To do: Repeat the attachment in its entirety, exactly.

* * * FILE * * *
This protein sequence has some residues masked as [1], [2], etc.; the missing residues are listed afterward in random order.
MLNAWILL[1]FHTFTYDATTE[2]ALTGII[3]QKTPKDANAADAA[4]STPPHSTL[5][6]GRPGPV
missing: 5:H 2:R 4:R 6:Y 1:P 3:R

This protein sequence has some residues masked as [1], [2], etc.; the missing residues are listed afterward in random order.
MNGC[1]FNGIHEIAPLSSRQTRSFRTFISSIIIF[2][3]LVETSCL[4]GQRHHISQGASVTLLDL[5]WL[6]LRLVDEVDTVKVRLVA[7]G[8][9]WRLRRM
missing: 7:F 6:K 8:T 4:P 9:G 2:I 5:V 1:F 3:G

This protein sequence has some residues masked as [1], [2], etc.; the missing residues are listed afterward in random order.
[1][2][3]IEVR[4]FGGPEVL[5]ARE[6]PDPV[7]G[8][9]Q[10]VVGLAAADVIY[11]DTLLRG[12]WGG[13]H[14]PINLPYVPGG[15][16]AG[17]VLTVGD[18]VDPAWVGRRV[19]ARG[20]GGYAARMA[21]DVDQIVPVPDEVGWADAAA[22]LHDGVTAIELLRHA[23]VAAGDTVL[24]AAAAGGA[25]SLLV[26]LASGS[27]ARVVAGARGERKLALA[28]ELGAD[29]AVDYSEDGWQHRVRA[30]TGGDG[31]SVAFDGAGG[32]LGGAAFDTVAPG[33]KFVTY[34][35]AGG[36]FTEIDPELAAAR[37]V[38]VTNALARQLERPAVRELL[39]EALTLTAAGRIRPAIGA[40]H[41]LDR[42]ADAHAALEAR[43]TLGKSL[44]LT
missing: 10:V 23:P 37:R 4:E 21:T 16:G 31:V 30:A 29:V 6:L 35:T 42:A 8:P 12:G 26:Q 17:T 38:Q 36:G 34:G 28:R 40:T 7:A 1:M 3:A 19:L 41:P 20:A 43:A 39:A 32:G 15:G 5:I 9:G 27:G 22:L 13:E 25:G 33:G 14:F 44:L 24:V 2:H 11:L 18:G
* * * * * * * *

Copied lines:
This protein sequence has some residues masked as [1], [2], etc.; the missing residues are listed afterward in random order.
MLNAWILL[1]FHTFTYDATTE[2]ALTGII[3]QKTPKDANAADAA[4]STPPHSTL[5][6]GRPGPV
missing: 5:H 2:R 4:R 6:Y 1:P 3:R

This protein sequence has some residues masked as [1], [2], etc.; the missing residues are listed afterward in random order.
MNGC[1]FNGIHEIAPLSSRQTRSFRTFISSIIIF[2][3]LVETSCL[4]GQRHHISQGASVTLLDL[5]WL[6]LRLVDEVDTVKVRLVA[7]G[8][9]WRLRRM
missing: 7:F 6:K 8:T 4:P 9:G 2:I 5:V 1:F 3:G

This protein sequence has some residues masked as [1], [2], etc.; the missing residues are listed afterward in random order.
[1][2][3]IEVR[4]FGGPEVL[5]ARE[6]PDPV[7]G[8][9]Q[10]VVGLAAADVIY[11]DTLLRG[12]WGG[13]H[14]PINLPYVPGG[15][16]AG[17]VLTVGD[18]VDPAWVGRRV[19]ARG[20]GGYAARMA[21]DVDQIVPVPDEVGWADAAA[22]LHDGVTAIELLRHA[23]VAAGDTVL[24]AAAAGGA[25]SLLV[26]LASGS[27]ARVVAGARGERKLALA[28]ELGAD[29]AVDYSEDGWQHRVRA[30]TGGDG[31]SVAFDGAGG[32]LGGAAFDTVAPG[33]KFVTY[34][35]AGG[36]FTEIDPELAAAR[37]V[38]VTNALARQLERPAVRELL[39]EALTLTAAGRIRPAIGA[40]H[41]LDR[42]ADAHAALEAR[43]TLGKSL[44]LT
missing: 10:V 23:P 37:R 4:E 21:T 16:G 31:V 30:A 29:V 6:L 35:T 42:A 8:P 12:G 26:Q 17:T 38:Q 36:G 34:G 28:R 40:T 7:A 1:M 3:A 19:L 41:P 20:A 43:A 39:A 32:G 15:G 5:I 9:G 27:G 22:L 13:E 25:G 33:G 14:F 44:L 24:V 2:H 11:L 18:G